Objectives: To investigate attitudes toward hysterectomy in women seeking care for pelvic organ prolapse.
Methods: Two hundred twenty women referred for evaluation of prolapse without evidence of previous hysterectomy were surveyed with the Pelvic Organ Prolapse Distress Inventory; the Control Preferences Scale; and questions regarding patients’ perception of the impact of hysterectomy on health, social life, and emotional well-being. Additional items presented hypothetical scenarios. Surveys were distributed in small batches until 100 responses were obtained from patients who met inclusion criteria.
Results: One hundred women with an intact uterus responded. Sixty percent indicated they would decline hysterectomy if presented with an equally efficacious alternative to a hysterectomy-based prolapse repair. The doctor’s opinion, risk of surgical complications, and risk of malignancy were the most important factors in surgical decision making.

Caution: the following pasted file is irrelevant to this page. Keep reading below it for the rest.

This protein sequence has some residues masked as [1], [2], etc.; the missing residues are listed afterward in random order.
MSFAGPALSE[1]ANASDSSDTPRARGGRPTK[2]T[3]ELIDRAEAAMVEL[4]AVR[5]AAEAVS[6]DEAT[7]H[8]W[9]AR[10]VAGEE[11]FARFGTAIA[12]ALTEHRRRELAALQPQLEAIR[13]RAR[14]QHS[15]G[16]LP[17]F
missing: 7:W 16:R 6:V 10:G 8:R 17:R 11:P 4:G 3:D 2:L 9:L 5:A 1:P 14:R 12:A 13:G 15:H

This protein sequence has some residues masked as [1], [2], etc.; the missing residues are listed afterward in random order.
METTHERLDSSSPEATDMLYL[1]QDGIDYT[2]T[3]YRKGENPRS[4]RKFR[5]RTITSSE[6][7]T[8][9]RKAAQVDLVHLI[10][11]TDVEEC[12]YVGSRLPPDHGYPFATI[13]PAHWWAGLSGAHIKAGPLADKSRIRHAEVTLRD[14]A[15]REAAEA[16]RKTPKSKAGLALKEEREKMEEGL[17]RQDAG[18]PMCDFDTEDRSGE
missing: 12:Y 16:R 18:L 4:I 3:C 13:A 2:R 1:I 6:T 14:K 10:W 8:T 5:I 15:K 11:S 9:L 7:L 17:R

Conclusions: Many women with prolapse prefer to retain their uterus at the time of surgery in the absence of a substantial benefit to hysterectomy. These findings should provide further impetus to investigate the efficacy of uterine-sparing procedures to help women make informed decisions regarding prolapse surgery.
Many women undergoing evaluation for pelvic organ prolapse express a strong desire for uterine preservation.
From the Center for Urogynecology and Reconstructive Pelvic Surgery, Obstetrics, Gynecology and Women’s Health Institute, Cleveland Clinic, Cleveland, OH.
Reprints: Anna C. Frick, MD, MPH, Center for Urogynecology and Reconstructive Pelvic Surgery, Obstetrics, Gynecology and Women’s Health Institute, Desk A-81, Cleveland Clinic, 9500 Euclid Ave, Cleveland, OH 44195. E-mail: email@example.com.
No financial support was received for this project. The authors have declared that they have no conflicts of interest.